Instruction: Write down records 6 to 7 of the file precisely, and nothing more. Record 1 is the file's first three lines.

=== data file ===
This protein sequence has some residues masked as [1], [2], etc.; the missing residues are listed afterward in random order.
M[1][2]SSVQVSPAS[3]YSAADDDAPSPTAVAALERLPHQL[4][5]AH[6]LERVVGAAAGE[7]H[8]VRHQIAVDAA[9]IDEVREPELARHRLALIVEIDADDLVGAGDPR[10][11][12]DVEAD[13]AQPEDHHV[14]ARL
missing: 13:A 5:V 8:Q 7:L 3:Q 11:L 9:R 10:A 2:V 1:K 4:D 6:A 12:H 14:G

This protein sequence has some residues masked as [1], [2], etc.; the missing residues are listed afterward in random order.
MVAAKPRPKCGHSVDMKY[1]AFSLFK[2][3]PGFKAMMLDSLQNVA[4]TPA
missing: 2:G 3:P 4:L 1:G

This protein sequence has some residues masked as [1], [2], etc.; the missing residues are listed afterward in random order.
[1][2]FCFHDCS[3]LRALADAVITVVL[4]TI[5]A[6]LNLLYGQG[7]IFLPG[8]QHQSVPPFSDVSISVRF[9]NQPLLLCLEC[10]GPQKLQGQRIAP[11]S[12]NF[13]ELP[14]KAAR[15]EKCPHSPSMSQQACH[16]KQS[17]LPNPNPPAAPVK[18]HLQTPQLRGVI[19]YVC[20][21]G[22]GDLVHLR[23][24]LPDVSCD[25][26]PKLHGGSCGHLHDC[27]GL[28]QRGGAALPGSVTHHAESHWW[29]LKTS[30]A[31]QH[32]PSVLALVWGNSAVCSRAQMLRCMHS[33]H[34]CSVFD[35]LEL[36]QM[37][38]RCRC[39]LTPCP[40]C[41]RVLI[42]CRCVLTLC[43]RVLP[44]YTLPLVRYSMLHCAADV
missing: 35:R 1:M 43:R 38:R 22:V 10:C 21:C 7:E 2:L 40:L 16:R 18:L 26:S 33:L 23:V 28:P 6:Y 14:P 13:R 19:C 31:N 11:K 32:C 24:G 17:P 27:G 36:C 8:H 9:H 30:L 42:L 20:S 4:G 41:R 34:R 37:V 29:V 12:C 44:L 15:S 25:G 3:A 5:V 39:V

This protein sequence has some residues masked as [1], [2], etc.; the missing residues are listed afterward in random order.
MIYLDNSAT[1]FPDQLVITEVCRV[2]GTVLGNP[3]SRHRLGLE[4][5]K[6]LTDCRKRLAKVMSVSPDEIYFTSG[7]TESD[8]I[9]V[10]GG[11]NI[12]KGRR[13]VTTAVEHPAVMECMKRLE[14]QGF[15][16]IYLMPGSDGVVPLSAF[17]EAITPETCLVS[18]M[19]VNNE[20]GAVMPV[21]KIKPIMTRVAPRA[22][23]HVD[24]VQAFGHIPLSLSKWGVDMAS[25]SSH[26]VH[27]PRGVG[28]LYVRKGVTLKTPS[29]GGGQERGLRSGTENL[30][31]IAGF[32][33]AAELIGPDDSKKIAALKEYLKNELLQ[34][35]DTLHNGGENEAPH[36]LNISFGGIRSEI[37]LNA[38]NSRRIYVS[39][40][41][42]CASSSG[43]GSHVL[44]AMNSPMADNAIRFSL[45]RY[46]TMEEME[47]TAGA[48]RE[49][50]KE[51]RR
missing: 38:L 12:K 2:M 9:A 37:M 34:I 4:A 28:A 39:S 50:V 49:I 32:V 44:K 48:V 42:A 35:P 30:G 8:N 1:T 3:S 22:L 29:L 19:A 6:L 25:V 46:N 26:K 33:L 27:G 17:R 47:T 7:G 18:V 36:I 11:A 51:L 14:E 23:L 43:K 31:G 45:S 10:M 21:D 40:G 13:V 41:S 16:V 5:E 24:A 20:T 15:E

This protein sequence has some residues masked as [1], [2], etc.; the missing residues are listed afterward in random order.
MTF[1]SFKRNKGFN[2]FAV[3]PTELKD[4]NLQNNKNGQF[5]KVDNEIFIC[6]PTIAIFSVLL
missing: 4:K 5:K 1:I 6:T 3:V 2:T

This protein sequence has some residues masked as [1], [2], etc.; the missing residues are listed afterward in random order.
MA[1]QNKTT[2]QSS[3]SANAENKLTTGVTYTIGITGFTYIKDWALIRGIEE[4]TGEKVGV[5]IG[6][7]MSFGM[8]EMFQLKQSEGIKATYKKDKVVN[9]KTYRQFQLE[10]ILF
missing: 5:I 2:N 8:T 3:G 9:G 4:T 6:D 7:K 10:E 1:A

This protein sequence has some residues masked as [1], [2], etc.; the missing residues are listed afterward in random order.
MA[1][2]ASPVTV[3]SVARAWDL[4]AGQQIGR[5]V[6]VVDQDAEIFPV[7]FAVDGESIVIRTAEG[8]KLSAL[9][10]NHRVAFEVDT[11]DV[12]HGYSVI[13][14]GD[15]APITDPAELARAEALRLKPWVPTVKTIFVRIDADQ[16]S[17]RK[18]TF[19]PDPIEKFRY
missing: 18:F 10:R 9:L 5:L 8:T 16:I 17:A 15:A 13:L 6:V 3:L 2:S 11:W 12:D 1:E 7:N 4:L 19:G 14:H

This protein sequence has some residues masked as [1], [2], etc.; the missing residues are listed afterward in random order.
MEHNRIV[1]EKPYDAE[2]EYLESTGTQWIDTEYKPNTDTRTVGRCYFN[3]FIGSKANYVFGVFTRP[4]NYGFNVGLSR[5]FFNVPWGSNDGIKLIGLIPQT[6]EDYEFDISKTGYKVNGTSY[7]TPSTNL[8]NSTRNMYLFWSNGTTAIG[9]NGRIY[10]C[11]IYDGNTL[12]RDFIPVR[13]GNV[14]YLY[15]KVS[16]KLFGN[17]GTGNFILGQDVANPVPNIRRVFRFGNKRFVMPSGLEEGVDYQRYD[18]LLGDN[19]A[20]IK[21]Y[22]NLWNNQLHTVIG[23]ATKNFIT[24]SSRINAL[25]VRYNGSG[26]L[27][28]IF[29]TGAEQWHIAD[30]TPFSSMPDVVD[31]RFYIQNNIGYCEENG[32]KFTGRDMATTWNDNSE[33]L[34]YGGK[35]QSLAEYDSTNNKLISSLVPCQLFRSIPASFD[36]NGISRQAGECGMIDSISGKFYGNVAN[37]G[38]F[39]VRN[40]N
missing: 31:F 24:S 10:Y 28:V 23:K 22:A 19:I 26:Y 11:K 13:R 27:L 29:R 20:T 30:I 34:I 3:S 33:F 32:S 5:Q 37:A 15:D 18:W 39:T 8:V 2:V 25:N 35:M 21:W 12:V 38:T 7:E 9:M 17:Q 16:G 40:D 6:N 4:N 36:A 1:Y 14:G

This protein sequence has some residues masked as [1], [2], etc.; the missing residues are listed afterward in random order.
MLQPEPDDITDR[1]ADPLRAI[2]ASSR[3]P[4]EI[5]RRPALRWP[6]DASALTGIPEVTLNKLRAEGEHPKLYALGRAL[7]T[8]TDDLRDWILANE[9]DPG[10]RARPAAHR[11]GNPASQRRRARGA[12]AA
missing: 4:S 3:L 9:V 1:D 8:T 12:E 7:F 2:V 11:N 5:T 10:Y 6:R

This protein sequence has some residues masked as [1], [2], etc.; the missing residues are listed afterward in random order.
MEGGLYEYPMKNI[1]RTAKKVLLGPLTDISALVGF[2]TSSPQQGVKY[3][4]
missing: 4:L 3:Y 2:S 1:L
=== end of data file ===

This protein sequence has some residues masked as [1], [2], etc.; the missing residues are listed afterward in random order.
MA[1]QNKTT[2]QSS[3]SANAENKLTTGVTYTIGITGFTYIKDWALIRGIEE[4]TGEKVGV[5]IG[6][7]MSFGM[8]EMFQLKQSEGIKATYKKDKVVN[9]KTYRQFQLE[10]ILF
missing: 5:I 2:N 8:T 3:G 9:G 4:T 6:D 7:K 10:E 1:A

This protein sequence has some residues masked as [1], [2], etc.; the missing residues are listed afterward in random order.
MA[1][2]ASPVTV[3]SVARAWDL[4]AGQQIGR[5]V[6]VVDQDAEIFPV[7]FAVDGESIVIRTAEG[8]KLSAL[9][10]NHRVAFEVDT[11]DV[12]HGYSVI[13][14]GD[15]APITDPAELARAEALRLKPWVPTVKTIFVRIDADQ[16]S[17]RK[18]TF[19]PDPIEKFRY
missing: 18:F 10:R 9:L 5:L 8:T 16:I 17:A 15:A 13:L 6:V 3:L 2:S 11:W 12:D 1:E 7:N 4:L 19:G 14:H